Control theory is an engineering discipline that is used with mathematics to control the behaviour of dynamic systems. Wait. What?
OK. So imagine my man here, James Watt rolling down town in his hectic steam ride. It has a single throttle-valve that he opens and closes to control the speed of his steam engine. The more he opens the valve, the faster his steam engine moves.
On this particular day, James is rolling through a flat part of town with the throttle-valve half open, the wind in his blond curls. Life is pretty good. He is thinking about what marvels the industrial age will bring, when he spots a cute girl, parasol and all walking down the side of the street. “Ah-ha”, James thinks, “She will think my steam engine is the most fantastic contraption!” Unfortunately for James, he hadn’t noticed that his steam engine had started to go up a hill. Completely distracted by the girl on the side of the street, James hadn’t adjusted the throttle-valve and his steam engine was slowing down to a standstill. The girl turns up her nose at the smelly, noisy and slow contraption. Suddenly, James realises his error and frantically opens up the throttle-valve on his steam engine to get more power to move up the hill. Woe is Mr Watt.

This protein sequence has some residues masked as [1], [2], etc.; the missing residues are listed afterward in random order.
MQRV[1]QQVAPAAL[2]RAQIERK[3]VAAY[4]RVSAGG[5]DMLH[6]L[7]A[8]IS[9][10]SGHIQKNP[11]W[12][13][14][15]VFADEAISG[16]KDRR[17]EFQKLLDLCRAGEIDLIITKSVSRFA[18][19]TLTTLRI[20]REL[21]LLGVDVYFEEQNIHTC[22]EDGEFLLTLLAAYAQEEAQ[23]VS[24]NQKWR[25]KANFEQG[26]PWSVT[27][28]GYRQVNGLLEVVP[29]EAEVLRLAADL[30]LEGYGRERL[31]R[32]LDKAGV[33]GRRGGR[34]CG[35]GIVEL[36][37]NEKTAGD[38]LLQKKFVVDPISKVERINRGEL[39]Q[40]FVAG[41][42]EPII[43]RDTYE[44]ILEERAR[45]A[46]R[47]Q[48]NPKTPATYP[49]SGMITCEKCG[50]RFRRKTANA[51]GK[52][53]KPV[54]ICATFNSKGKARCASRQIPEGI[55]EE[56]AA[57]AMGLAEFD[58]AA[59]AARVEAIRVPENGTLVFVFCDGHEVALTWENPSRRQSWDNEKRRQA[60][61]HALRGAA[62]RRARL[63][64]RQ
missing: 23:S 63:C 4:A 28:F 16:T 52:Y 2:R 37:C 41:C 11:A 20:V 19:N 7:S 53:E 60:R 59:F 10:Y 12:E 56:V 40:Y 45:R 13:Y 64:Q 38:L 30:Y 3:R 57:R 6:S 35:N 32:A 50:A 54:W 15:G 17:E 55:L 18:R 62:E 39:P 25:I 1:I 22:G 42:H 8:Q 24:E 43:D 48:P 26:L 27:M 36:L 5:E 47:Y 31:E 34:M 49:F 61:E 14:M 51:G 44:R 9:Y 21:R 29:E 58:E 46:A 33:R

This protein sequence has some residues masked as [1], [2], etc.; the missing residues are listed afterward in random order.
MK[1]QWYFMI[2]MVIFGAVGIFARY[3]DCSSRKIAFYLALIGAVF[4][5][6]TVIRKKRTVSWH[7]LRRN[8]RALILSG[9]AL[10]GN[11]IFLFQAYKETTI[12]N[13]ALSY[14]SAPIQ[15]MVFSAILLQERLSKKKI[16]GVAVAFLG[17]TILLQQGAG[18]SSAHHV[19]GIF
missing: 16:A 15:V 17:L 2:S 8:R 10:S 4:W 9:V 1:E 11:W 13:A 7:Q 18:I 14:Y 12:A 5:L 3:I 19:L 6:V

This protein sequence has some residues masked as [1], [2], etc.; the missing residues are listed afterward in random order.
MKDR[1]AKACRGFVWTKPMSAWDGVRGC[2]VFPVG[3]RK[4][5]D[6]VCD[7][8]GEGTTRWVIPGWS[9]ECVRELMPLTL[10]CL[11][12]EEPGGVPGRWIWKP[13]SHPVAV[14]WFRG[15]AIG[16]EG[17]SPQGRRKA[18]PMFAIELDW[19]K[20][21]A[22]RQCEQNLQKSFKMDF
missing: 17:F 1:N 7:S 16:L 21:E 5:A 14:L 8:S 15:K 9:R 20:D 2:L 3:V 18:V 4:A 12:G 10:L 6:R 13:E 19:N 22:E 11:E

In this particular example, the throttle-valve is an open-loop controller, which is a controller that acts on a system without considering any subsequent feedback. The throttle-valve, once set, first generates the required speed, but then has no automated mechanism for measuring when the steam engine is slowing down. It can’t automatically open itself to add more power when going up a hill.
So our poor Mr Watt heads back home and sits down at his drawing board. He creates drawings for what becomes cruise control for steam engines, the centrifugal governor. He attached this governor to the throttle-valve of his steam engine, with the other end connected to a belt from the drive wheel of his steam engine to the governor.
So now, the faster his steam engine goes, the faster it spins the centrifugal governor. This, in turn, makes the ball weights move up, closing the throttle-valve by a proportional amount. Closing the throttle-valve slows the steam engine down and so the centrifugal governor slower…
The centrifugal governor is an example of a closed-loop controller, where the controller is continually gathering feedback from the impact of its actions, enabling more appropriate adjustments in the future. The centrifugal governor constantly measures the speed of the steam engine and automatically adjusts the throttle so that the desired speed is maintained, even when going up hills.
Open-loop and closed-loop controllers can be mathematically modelled with control theory to better manage the behaviour of dynamic systems. The software business is a dynamic system - technologies and user-requirements are constantly changing. Do you have to manually gather feedback from your users and appropriately set the ‘throttle-valve’ (tell developers what to do) when building your software product? Or can you set the desired user experience for your product, automatically measure user feedback and give your software development team the information that they need to create that experience?
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